Redefining My Relationship with Disappointment

I had no idea that the emotion I was trying to avoid was disappointment.

I recently learned that disappointment is a way that we experience sadness. When we face an uncertain outcome, we hope for the best possible resolution, but when that doesn’t happen then we can experience profound disappointment. Disappointment is a negative emotion, but it also facilitates our eventual acceptance of reality.

But, it’s easier to get angry than it is to feel disappointment. Anger is sadness’ bodyguard. Anger allows us to tell ourselves the story that the outcome could have been different and we can point the blame at everyone else, It basically allows us to remain stuck and helpless.

Avoiding disappointment is basically avoiding reality or accepting things the way they are. It’s also a way to convince yourself that you are in control when you really didn’t have control of the outcomes.

After we experience many disappointments, sometimes, we stop having high expectations or wishing for good outcomes to minimize the amount of disappointment we experience.

I didn’t realize that I have been trying to avoid disappointment in how I have navigated my life following several traumas and disappointments from people I trusted. Each one led me to minimize my desires because I felt that I was setting myself up for the crushing blow of disappointment by wanting someone or something to work out the way I wanted it to.

But, what I managed to experience was still disappointment. It was disappointment in not even pursuing or wanting the thing I wanted. It morphed into regret and guilt instead which created apathy. In trying to avoid the sadness of the reality, I created even more negative emotions in trying to avoid them.

“There can be no deep disappointment where there is not deep love.”

― Martin Luther King, Jr.

I had to redefine my relationship with disappointment.

Instead of making disappointment something I had to avoid, I let it inform me of what my feelings about the situation were. I had to start honoring my sadness at not receiving what I had hoped for. I had to accept the reality that I was probably putting my hope into people and things that weren’t capable of reaching my expectations. I had to accept that there is nothing that will change the past.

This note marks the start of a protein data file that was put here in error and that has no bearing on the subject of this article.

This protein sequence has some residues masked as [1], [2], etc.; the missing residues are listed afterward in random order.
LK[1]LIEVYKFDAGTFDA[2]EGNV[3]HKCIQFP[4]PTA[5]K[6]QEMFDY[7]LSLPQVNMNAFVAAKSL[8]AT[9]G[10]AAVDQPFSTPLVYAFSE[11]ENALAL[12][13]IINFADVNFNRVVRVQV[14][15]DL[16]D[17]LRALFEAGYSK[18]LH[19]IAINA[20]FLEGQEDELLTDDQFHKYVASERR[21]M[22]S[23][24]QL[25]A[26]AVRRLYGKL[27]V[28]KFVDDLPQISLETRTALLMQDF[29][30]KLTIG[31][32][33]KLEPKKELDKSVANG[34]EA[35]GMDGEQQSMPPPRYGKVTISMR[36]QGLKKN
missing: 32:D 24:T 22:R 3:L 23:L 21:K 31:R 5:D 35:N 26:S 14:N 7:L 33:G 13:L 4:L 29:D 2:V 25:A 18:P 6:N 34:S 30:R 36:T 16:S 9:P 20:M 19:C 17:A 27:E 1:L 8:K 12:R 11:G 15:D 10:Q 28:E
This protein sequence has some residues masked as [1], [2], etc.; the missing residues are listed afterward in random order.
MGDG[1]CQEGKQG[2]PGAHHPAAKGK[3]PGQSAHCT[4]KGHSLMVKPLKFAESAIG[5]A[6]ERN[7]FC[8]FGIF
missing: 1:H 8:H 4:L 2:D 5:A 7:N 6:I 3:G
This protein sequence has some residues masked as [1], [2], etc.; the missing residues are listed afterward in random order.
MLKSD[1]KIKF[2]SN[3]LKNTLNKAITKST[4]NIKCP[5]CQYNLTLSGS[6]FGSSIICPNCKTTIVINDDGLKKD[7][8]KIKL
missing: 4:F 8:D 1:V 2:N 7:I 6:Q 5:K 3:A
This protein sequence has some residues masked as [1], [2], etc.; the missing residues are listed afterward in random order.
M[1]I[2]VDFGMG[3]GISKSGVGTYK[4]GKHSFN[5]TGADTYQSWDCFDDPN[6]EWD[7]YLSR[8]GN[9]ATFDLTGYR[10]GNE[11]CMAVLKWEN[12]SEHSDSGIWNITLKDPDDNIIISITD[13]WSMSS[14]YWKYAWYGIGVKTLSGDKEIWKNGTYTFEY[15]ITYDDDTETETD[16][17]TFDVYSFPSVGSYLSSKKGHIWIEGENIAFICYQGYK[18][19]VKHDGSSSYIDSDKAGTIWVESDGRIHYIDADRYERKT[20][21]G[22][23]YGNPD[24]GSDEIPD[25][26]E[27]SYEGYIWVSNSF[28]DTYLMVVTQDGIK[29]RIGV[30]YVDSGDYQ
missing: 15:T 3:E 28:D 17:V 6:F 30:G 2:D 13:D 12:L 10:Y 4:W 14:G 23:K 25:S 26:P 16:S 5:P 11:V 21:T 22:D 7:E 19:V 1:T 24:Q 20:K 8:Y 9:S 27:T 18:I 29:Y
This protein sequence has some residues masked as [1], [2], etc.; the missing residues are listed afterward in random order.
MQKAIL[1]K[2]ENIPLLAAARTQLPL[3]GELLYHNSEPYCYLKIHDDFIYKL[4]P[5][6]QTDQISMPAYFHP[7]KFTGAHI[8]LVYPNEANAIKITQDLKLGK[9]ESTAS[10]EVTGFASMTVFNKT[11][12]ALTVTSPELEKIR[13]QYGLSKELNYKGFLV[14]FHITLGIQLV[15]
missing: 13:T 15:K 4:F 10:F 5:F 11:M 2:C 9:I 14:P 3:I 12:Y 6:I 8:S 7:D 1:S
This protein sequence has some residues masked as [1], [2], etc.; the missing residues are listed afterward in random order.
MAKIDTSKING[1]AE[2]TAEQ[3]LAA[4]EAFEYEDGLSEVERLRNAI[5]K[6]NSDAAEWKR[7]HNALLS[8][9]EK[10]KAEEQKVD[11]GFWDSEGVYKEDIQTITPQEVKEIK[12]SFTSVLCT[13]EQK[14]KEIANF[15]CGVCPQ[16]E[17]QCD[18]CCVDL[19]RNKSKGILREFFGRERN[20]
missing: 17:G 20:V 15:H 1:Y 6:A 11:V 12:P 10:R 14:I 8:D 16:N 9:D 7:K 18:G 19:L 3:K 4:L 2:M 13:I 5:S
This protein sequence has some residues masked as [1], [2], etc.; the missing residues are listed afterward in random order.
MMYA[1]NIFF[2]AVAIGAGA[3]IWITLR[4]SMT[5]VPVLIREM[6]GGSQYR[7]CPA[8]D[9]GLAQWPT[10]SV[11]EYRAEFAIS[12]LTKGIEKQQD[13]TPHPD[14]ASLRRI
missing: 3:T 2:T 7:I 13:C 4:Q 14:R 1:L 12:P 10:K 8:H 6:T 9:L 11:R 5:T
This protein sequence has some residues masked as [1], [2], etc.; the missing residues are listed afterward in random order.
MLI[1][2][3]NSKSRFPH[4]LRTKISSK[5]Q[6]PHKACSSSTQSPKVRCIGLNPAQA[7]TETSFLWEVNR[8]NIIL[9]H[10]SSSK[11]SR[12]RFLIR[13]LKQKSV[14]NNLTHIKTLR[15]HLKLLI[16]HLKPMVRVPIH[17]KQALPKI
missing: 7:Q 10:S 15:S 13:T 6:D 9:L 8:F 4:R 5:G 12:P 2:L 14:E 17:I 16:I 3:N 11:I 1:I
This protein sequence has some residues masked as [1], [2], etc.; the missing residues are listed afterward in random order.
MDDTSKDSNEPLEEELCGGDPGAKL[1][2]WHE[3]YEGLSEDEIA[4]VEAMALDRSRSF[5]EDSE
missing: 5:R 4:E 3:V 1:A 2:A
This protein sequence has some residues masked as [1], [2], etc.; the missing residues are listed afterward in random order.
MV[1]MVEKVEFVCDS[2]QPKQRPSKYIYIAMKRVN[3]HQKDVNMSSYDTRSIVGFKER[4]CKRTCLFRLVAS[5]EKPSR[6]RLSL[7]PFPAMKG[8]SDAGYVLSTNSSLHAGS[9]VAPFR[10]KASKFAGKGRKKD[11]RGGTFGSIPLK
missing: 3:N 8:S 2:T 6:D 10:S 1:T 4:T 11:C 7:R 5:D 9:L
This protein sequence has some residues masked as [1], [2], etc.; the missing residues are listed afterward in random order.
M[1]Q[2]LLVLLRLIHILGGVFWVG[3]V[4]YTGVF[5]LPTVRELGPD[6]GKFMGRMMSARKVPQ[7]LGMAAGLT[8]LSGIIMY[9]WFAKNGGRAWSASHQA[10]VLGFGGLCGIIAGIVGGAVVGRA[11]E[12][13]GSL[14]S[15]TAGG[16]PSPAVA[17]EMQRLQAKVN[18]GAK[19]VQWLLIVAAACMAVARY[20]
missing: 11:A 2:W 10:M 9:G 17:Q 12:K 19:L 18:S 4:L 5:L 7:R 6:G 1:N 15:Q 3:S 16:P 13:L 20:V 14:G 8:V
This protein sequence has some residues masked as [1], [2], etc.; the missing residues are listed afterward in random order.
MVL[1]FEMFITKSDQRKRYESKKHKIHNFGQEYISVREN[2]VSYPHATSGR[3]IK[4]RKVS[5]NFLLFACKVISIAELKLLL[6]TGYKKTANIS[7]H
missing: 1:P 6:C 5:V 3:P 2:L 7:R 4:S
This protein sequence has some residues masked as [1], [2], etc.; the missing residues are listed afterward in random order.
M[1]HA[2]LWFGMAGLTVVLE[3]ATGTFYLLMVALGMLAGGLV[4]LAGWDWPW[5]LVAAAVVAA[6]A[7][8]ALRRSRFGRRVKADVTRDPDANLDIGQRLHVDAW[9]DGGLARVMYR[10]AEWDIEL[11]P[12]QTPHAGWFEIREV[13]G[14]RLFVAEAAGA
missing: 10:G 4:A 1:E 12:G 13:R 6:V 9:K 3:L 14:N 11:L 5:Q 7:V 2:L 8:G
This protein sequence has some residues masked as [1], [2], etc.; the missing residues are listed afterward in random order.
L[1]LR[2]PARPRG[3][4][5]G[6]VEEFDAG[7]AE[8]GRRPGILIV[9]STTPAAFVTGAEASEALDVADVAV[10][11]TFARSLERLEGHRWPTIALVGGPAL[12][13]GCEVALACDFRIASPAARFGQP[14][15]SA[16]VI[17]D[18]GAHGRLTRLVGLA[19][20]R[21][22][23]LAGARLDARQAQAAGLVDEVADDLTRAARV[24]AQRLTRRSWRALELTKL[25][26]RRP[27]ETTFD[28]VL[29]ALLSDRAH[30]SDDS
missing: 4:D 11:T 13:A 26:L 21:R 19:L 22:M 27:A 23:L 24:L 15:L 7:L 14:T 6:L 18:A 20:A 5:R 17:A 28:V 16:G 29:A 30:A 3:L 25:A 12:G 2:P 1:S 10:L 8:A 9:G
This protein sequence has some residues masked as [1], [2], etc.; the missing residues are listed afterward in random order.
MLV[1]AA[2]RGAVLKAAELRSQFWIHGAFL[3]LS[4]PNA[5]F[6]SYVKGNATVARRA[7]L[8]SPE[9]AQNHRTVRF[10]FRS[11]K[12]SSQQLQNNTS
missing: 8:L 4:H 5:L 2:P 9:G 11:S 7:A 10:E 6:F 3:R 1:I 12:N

But, disappointment could help me to change the future and help me to stop suffering in the present. Now, when disappointment arises, I could let it show me what I really wanted versus what I received. And, I could let it be the sign that I should change how I feel about the moment by accepting the reality and that I couldn’t control the outcomes. It’s an invitation to process and let go.

When I finally accepted the reality of the situations where I had been dancing around disappointment, I was able to see it with a new clarity. I was able to stop blaming others and forgive them for whatever it was they did that I thought was the cause of not reaching my expectations. And, I could accept my accountability in setting myself up for failure through my choices.

It took the power away from the situations to ruin my past memories and to keep me stuck in the present. It showed me how I could limit the sadness from any situation. Denial of the sadness only prolongs it. Experiencing the sadness and allowing it to be is the only way to move forward.

And, ultimately, I understood that I will face disappointment often because there will be times when reality doesn’t match my expectations. But, I have the choice of how much sadness I experience over it.

“If you’re betrayed, release disappointment at once.
By that way, the bitterness has no time to take root.”

― Toba Beta

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